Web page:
There was a day, not so long ago, when many people’s lives fell neatly into three distinct stages- they were educated, embarked upon a career and then retired.

The date at which people chose to retire was usually in line with their state retirement age, entailing 60 for women and 65 for men. This literally meant clearing your desk or your workbench on your 60th or 65th birthday, and facing a work-free future.

Sounds attractive having a ‘work free’ future, doesn’t it?

When I was in my 20s I worked in an engineering workshop, a time when you had to retire on your 65 birthday.

Two engineering tradesmen who work in the shop were coming up to their retirement age. One loved his job, but also loved his hobby and passion for building model railways and renovating the local windmill. The other also liked his job but also loved running the work-site football pools syndicate (made up of several hundred members).

After their retirement, the modeller and renovator continued to live a healthy and active life for several more years. The pools man suffered a serious debilitating stroke within 12 months of his retirement.

Was this just the luck of the draw or an outcome linked to lifestyle and planning? One just shifted his work focus to his hobby and passion, the other had nothing tangible outside his place of work – yet he had a ‘work free’ future.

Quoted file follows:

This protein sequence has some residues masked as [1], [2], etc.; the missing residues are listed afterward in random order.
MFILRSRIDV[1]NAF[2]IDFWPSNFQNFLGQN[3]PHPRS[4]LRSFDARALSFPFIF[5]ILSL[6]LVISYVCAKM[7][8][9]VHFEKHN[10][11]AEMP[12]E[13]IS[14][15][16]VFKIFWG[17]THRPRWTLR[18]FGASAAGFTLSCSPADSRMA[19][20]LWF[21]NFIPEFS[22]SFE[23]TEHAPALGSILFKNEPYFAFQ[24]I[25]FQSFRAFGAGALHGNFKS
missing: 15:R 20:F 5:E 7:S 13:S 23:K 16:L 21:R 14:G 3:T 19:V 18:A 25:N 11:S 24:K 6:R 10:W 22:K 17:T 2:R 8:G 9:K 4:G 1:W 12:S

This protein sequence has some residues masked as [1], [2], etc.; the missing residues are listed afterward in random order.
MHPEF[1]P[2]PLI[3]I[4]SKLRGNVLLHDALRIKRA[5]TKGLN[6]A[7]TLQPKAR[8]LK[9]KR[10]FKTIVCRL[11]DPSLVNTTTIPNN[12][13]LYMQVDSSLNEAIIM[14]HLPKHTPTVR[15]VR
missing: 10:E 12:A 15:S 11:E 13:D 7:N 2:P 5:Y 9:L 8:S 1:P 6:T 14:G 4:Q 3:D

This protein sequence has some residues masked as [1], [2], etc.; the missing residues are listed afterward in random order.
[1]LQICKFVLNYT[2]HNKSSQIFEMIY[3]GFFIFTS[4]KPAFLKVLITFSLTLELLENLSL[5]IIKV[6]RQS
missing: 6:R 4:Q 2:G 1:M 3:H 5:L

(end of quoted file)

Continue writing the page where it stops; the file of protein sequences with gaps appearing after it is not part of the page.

Stories of sudden physical and mental deterioration, after retirement were not uncommon in those days.

When you think about it, from an early age you have been conditioned (both mentally and physically) to live in an industrial society, where work took priority of all other aspects of life. To suddenly break this routine cycle of working life, dominated by the clock, to a routine where the habits and the clock are no longer required must have a major impact, not only on the body and mental processes, but also on the soul.

Today’s changes in the retirement legislation (particularly raising the age of retirement) has meant that you are no longer required to retire at some predetermined date instead there is flexibility and choice. Today more seniors remain in work rather than retiring.

Nowadays, it is far more common for older employees to opt for reduced hours instead of the abrupt end of work scenario experienced by employees in previous decades. Today a more considered approach to retirement is taken. Some retirees adopt the process of gradually reducing the number of hours worked, which usually starts in people’s 50 s and can run into their 70s.

With the advent of the new pension rules launched in 2015, more people than ever before have alternatives. They can retire as early as 55 and take their pension but still remain in work, or even pursue a new career.

Today, many businesses more than ever before acknowledge that older workers have valuable skills and have an important role to play in upskilling younger employees. With those nearing retirement often wanting to remain physically and mentally active, remaining in employment can produce income to supplement their pension or offer a stimulating outside interest.

What is clear is that it’s important to plan and save for retirement as early as possible in your working life. That route when the time nears, the options of retiring, working portion day, changing career or doing voluntary work are all accessible.

Whatever you do I would strongly advise anyone who is, or is close to retirement (By all means have a break and perhaps an extended holiday), do not stop working, either for payment or just for pleasure. It is good for your soul and should extend your life.

I am nearly 70 years old and while I retired from my previous career as a university lecturer, I made a conscious decision to embark on a new career, to set up an online business – my continuing work.

Source by James P Latham